I feel like I'm a wasted resource, and I'm sure there are many people who feel the same. There seems to be incredibly amounts of money floating around for new startups, but why can't we find a way to divert some of that funding into practical trials with people like myself and others who are willing to try? If companies like Intervene Immune can gather enough data to show that we can rebuild the human immune system and get it out to the public, then surely this would be a huge win for the industry and would help accelerate process.

Posted by: Paul 2.0 at February 1st, 2022 12:01 AM

OK. Well...

Who here has tried to replicate the neutral blood exchange experiment of the Conboy's. Who has done their or morgan levine's phenotypical age calculator before and after donating plasma a few times in rapid succession?

What else, other than eating gobs of fisetin is there at this point?

Posted by: Matt at February 1st, 2022 10:46 AM

Isn't it a very good chance that within 10 years we'll have senolytics that work so well they will shift the median lifespan by 10 - 20 years?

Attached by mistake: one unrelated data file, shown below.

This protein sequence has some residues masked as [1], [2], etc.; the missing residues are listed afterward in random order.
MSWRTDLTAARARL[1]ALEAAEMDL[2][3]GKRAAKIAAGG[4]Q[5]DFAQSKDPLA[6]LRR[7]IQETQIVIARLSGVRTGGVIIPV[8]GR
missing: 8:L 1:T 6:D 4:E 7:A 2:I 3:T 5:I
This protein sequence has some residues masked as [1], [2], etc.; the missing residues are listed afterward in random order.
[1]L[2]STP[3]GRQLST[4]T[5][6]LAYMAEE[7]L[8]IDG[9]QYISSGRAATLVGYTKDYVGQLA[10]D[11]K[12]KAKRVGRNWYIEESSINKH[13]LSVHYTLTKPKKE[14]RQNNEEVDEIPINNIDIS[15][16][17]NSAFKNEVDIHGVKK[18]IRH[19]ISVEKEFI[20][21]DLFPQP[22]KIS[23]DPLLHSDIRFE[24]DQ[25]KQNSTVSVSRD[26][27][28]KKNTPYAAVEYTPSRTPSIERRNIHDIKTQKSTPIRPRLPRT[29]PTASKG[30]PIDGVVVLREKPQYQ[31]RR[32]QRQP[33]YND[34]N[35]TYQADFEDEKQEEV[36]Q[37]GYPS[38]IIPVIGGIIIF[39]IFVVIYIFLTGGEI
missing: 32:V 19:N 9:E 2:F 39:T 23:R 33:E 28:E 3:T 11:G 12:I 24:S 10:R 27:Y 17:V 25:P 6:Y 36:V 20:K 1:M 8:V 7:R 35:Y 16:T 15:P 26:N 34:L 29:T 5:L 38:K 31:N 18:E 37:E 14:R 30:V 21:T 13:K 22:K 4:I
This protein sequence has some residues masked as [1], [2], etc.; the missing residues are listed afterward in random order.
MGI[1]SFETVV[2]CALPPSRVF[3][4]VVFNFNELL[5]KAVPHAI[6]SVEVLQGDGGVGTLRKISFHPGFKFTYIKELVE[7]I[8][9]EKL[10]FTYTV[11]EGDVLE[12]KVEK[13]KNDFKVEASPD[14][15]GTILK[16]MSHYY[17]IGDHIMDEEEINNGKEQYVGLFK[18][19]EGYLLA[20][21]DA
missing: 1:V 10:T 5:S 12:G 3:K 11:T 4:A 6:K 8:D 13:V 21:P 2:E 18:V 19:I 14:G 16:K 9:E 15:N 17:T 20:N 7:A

My big hope is that computers will be able to scour the functions of the cell & automate much of the discovery of how it all works.

Posted by: Matt at February 1st, 2022 10:56 AM

@Reason you seem focused on thymus rejuvination here... how about just replacing the function of the thymus with injections of whatever the thymus is creating?

Posted by: Matt at February 1st, 2022 10:59 AM

Rubbish! There's nothing the average person can do to boost the anti aging research and there are only very few minor unproven ways to slow your own aging (fasting, exercising, nutrition).... To have a minor impact on the anti aging research and be "extraordinary" as you say, you'd have to be either a scientist or a multimillionaire. I'm neither, so all I can do is read this blog and hope for the best, even though I'm not holding my breath. I think any significative life changing anti aging therapies are several tens of years away.

Posted by: mcmp at February 1st, 2022 11:00 AM

just going to brainstorm out loud here: